21st July 2022
Intrusion into grief and the Impress Standards Code

Reporting on loss of life is one of the most delicate forms of journalism, one that calls for skilled and nuanced sensitivity from news providers.

More than simply documenting recent events, it’s important to carefully consider how reporting can impact the lives of those directly affected, including grieving family and friends.

A powerful new short film by campaign group Hacked Off has shone a light on the impact of press intrusion into grief by sharing stories from affected families across the country.  In the film, we meet a mother who was bombarded with relentless questions and sensationalised news coverage while grieving for her teenage daughter; we hear of an abusive father being misogynistically glorified in national press coverage; and we hear from a woman who was forced to relive the trauma of losing her daughter after national media published CCTV footage of the moments leading to her death.

Heather Teale, who lost her daughter Bethany in 2018, describes how she was pushed beyond her limit, and believes “eventually somebody will harm themselves because of [press intrusion], and it has to stop.”

Through these personal stories, the film highlights how damaging press intrusion into grief can be for members of the public, and how important it is that these stories are appropriately reported, out of respect to those directly involved and to ensure sensationalised reporting does not inspire copycat acts of violence or self-harm.

Privacy, grief & the Impress Standards Code

The Impress Standards Code offers clear guidance to journalists on how to responsibly report on loss of life and respect the privacy of individuals and their families.

Clause 7.2 of the Impress Standards Code says that publishers must “take all reasonable steps not to exacerbate grief or distress through intrusive newsgathering or reporting.”  The Code states that when reporting on loss, “journalists should be particularly careful to avoid making any approaches that may result in the harassment of a person who is suffering from grief or shock, or towards their friends, colleagues or wider families.” It also suggests that journalists should “be careful to avoid exacerbating such people’s grief or shock by publishing unnecessary or sensational details of an event.”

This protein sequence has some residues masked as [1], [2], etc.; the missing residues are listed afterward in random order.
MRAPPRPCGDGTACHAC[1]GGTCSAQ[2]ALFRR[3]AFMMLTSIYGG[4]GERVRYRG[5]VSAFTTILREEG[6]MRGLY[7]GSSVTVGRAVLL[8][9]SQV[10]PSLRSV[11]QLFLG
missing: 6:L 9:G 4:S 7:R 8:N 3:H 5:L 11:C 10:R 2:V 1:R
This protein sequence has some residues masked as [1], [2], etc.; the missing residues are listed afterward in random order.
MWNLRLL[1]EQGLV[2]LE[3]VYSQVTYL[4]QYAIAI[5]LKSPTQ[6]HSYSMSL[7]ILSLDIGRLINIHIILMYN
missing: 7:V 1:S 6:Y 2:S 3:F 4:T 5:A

Close up of female psychologist holding hand of senior woman during therapy session

Impress also operates a whistleblowing hotline, run by Protect, which allows employees and contributors from the news industry to anonymously report concerns about editorial and ethical conduct in the newsroom, including those regarding intrusion into grief. In serious circumstances, where there is strong reason to believe that a regulated publication is committing serious and/or systemic code breaches, Impress also has the power to launch self-initiated investigations into a publication’s published material and reporting practices.

The Impress Standards Code and wider regulatory scheme have been designed to protect the public from press abuse, while supporting publishers to tell stories in an ethical and sensitive manner, with accountability, to help ensure stories like those highlighted in Hacked Off’s film are not repeated.

  • You can watch Hacked Off’s film, ‘The Press and the People’ here.
  • More information about the Impress Standards Code, including details on Clause 7 which addresses privacy and intrusion into grief, is available here. Guidance on the code, providing additional detail, is available here.
  • If you have questions regarding the Code, our regulatory scheme or are seeking support surrounding press intrusion into grief, speak to a member of our regulatory team by emailing info@impressreg.org.uk or calling 020 3325 4288.
  • Further advice and support for those experiencing grief is available from Samaritans and Cruse Bereavement Support.